Candidates for statewide office never know what will come back to haunt them, and the race for Maine governor has already been full of "gotcha" moments.
For gubernatorial candidate Libby Mitchell, it became a party photo showing the laughing candidate holding a plaque with a sticker identifying former President George W. Bush as an "international terrorist."
Republican opponent Paul LePage came to a Monday night debate in Bangor with that gem in his pocket.
During the debate, Mitchell said a governor must be respectful of a sitting U.S. president. It was a clear reference to a video that surfaced of LePage telling a group of fishermen he would tell President Barack Obama to "go to hell."
LePage was ready, announcing he had a photo showing Mitchell laughing at the "International Terrorist" president.
At first Mitchell denied knowing what he was talking about. But the LePage campaign produced the photo, apparently refreshing her memory.
Of course, LePage had his own problems early in the campaign when it was revealed that his wife had taken a homestead property tax exemption in both Florida and Maine.
It wasn't the finest moment for the Republican's campaign.
Skill behind the wheel, or lack thereof, has come back to haunt a couple of candidates.
Second District congressional candidate Jason Levesque had his driver's license suspended for 30 days last week after three convictions over the past 11 months.
Two of the violations occurred just a day apart last month, adding a quick 12 points to the four he had on his license
Levesque took it all in stride: "Obviously, I'm not a great driver," he told the Sun Journal. "That's not what this race is about."
Of course it's not. But still ...
Gubernatorial candidate Kevin Scott is in an entirely different category of bad driver. The youngest person in the governor's race has been convicted of 35 motor vehicle violations and has had his license suspended 21 times.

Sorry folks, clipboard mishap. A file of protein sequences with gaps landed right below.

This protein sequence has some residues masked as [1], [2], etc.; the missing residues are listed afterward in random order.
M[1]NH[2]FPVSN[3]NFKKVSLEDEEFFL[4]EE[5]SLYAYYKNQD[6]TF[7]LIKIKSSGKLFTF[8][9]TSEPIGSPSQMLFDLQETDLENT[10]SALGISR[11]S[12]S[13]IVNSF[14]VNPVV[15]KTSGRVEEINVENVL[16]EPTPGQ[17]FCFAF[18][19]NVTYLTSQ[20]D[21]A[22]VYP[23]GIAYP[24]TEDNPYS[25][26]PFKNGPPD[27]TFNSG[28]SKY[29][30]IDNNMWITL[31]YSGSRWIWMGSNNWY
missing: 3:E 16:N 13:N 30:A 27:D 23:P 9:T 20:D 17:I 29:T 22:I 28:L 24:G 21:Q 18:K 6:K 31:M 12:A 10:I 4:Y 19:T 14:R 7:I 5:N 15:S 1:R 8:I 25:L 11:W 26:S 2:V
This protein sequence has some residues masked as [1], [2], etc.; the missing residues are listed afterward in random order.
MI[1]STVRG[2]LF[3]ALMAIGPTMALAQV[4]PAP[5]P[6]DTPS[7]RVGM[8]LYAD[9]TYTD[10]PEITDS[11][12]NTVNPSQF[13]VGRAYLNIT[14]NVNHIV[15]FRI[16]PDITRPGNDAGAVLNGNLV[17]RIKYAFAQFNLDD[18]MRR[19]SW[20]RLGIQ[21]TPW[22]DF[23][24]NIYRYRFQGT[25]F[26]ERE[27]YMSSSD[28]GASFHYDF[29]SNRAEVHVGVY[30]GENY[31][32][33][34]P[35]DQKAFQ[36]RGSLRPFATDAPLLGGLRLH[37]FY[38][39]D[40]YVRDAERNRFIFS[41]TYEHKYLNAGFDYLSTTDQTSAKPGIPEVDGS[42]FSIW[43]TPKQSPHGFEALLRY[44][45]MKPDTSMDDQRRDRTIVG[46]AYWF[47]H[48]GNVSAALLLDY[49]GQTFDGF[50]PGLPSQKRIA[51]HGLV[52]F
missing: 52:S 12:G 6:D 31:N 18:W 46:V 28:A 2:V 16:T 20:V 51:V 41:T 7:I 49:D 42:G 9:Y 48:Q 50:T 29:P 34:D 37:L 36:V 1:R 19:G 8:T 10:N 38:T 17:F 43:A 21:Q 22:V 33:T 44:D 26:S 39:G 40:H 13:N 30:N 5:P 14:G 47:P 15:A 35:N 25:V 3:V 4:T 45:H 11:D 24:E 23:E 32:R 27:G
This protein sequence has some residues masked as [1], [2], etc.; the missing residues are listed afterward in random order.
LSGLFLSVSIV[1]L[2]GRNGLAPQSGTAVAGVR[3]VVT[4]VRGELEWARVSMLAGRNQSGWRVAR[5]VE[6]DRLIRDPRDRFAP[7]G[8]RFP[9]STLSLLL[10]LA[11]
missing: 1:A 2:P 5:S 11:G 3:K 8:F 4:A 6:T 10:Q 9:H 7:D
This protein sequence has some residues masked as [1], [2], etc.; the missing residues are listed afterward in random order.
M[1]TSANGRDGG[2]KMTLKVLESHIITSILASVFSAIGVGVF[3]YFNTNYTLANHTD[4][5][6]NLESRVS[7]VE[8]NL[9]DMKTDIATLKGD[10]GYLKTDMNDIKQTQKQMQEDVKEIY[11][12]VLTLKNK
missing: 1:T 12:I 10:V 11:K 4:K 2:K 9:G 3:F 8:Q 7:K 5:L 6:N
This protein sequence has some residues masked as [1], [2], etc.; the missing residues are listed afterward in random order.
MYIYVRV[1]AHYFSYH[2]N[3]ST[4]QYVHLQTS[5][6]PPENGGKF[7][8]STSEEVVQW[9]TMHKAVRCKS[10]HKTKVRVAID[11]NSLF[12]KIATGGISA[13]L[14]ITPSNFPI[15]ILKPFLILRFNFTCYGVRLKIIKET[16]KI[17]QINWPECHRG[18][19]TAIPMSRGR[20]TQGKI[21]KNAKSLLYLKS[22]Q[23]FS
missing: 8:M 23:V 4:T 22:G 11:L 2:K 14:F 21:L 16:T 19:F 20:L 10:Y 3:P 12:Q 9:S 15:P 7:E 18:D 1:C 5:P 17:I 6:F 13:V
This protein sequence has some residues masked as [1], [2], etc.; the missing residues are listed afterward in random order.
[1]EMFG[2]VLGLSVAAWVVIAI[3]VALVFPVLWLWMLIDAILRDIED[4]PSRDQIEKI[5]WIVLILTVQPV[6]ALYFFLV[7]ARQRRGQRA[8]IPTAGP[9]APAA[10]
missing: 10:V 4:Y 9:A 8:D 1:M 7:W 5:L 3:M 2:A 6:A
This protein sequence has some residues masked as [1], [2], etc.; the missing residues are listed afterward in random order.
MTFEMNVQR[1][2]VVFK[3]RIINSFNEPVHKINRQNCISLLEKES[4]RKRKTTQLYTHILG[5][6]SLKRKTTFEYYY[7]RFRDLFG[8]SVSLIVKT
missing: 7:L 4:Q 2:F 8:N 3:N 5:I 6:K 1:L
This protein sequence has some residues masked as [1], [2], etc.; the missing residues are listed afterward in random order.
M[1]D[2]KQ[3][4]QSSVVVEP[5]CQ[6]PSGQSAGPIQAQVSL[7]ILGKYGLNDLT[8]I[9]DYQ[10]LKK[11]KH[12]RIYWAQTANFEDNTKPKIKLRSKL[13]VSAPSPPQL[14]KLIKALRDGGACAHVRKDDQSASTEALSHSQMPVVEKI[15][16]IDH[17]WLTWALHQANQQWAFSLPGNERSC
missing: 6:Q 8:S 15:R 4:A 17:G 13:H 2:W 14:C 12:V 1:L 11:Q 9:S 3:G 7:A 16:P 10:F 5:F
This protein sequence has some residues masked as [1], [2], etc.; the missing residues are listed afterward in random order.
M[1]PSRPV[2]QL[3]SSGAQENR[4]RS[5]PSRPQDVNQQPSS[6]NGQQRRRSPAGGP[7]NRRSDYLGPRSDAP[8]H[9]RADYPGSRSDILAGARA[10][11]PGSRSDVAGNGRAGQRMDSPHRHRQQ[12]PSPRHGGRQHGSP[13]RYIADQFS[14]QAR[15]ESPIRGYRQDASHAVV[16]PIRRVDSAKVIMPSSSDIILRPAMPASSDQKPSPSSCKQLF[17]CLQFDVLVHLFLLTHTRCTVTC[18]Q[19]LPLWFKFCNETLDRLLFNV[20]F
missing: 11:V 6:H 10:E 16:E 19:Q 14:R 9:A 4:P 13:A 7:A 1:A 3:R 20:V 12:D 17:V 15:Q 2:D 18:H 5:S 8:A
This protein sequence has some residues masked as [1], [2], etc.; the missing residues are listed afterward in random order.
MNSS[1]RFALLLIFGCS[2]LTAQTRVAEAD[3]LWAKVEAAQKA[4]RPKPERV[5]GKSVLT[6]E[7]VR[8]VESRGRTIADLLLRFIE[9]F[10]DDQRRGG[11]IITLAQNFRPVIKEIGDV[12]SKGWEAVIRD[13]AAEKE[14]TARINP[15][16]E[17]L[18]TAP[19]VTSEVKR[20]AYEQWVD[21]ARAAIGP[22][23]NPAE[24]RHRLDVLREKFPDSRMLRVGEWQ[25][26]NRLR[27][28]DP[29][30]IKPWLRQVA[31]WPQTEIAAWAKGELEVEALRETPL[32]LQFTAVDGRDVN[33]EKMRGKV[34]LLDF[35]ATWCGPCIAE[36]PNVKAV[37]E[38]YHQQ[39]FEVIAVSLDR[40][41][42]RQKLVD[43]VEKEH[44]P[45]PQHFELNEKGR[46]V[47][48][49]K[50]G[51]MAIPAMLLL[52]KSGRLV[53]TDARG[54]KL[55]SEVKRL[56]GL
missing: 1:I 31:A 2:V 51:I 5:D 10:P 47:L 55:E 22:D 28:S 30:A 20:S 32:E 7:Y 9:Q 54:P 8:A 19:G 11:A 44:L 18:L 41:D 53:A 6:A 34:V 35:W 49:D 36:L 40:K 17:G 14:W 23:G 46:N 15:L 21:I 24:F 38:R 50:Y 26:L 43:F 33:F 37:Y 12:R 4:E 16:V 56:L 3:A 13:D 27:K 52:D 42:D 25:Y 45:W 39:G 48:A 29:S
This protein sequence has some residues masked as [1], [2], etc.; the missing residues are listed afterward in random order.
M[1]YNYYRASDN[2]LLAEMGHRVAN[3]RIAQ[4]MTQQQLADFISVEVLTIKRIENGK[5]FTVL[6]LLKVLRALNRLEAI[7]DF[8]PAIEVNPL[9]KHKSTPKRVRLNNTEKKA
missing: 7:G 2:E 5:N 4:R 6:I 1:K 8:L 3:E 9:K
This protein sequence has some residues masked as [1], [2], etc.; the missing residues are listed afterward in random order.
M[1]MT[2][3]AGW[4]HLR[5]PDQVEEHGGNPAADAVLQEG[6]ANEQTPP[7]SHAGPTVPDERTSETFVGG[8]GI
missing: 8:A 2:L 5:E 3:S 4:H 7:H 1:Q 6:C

We'll see what voters make of that on Election Day.
First District congressional candidate Chellie Pingree's troubles have also been transportation-related, but of the high-flying variety.
Pingree has received heat for traveling aboard a $25 million luxury jet owned by her fiance, Donald Sussman.
Sussman is a very wealthy New York hedge fund manager who has bankrolled some environmental causes and candidates in Maine.
Pingree had previously taken other lawmakers to task for flying in jets supplied by corporations and lobbyists. She says, however, that House ethics regulators had OK'd the flights, classifying Sussman as a relative.
Perhaps more damaging Wednesday were revelations that U.S. Rep. Barney Frank flew to the Virgin Islands aboard Sussman's jet.
Frank chairs the House Financial Services Committee. Sussman's firm, meanwhile, manages more than $1.7 billion in funds.
Barney Frank calls the charges of conflict "nonsense," claiming he's never done favors for the hedge-fund industry.
As a hedge-fund manager, Sussman represents everything ordinary Americans — the ones losing their homes and jobs — have come to resent about Wall Street and taxpayer bailouts.
While the homespun Pingree remains popular in Maine, voters are in an anti-elitist, anti-Wall Street, anti-incumbent mood, and the Sussman controversies certainly don't help.
So, plenty of surprises on the campaign trail, but no knockout punches yet.
But there are two weeks to go.